Neural Synchrony Examined with Magnetoencephalography (MEG) During Eye Gaze Processing in Autism Spectrum Disorders: Preliminary Findings
Journal of Neurodevelopmental Disorders
Geisel School of Medicine
Gaze processing deficits are a seminal, early, and enduring behavioral deficit in autism spectrum disorder (ASD); however, a comprehensive characterization of the neural processes mediating abnormal gaze processing in ASD has yet to be conducted. This study investigated whole-brain patterns of neural synchrony during passive viewing of direct and averted eye gaze in ASD adolescents and young adults (M Age = 16.6) compared to neurotypicals (NT) (MAge = 17.5) while undergoing magnetoencephalography. Coherence between each pair of 54 brain regions within each of three frequency bands (low frequency (0 to 15 Hz), beta (15 to 30 Hz), and low gamma (30 to 45 Hz)) was calculated.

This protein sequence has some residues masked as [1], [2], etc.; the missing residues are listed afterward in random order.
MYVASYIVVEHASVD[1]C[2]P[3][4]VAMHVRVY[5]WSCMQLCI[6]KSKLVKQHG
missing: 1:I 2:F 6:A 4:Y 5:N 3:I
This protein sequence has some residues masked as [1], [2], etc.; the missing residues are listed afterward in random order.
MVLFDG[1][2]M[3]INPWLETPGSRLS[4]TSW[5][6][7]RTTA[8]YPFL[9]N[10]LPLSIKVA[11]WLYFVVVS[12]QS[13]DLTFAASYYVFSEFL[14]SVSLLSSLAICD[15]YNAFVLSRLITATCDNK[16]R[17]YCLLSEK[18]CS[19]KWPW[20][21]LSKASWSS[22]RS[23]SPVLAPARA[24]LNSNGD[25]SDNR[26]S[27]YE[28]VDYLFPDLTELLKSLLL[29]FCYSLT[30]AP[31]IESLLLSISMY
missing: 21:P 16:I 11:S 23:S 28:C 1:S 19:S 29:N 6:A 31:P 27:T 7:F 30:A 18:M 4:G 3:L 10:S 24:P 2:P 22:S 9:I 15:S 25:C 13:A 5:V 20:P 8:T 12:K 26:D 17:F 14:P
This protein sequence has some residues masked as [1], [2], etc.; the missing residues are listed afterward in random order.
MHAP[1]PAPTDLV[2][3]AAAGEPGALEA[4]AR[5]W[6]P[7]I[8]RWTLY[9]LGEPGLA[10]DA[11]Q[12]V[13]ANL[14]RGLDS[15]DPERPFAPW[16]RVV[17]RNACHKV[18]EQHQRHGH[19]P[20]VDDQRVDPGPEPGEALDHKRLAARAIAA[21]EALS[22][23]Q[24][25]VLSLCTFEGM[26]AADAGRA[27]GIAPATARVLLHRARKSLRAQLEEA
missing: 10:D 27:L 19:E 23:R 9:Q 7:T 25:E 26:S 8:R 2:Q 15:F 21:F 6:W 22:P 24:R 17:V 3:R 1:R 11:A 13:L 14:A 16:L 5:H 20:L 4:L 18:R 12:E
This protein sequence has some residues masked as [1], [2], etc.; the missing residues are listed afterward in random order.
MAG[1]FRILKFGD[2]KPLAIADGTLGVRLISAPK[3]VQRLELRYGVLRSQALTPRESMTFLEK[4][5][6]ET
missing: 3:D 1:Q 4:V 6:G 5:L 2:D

Dartmouth Digital Commons Citation
Lajiness-O'Neill, Renée; Richard, Annette E.; Moran, Joh E.; Olszewski, Amy; Pawluk, Lesley; Jacobson, Daniel; Mansour, Alfred; Vogt, Kelly; and Erdodi, Laszlo A., "Neural Synchrony Examined with Magnetoencephalography (MEG) During Eye Gaze Processing in Autism Spectrum Disorders: Preliminary Findings" (2014). Dartmouth Scholarship. 1300.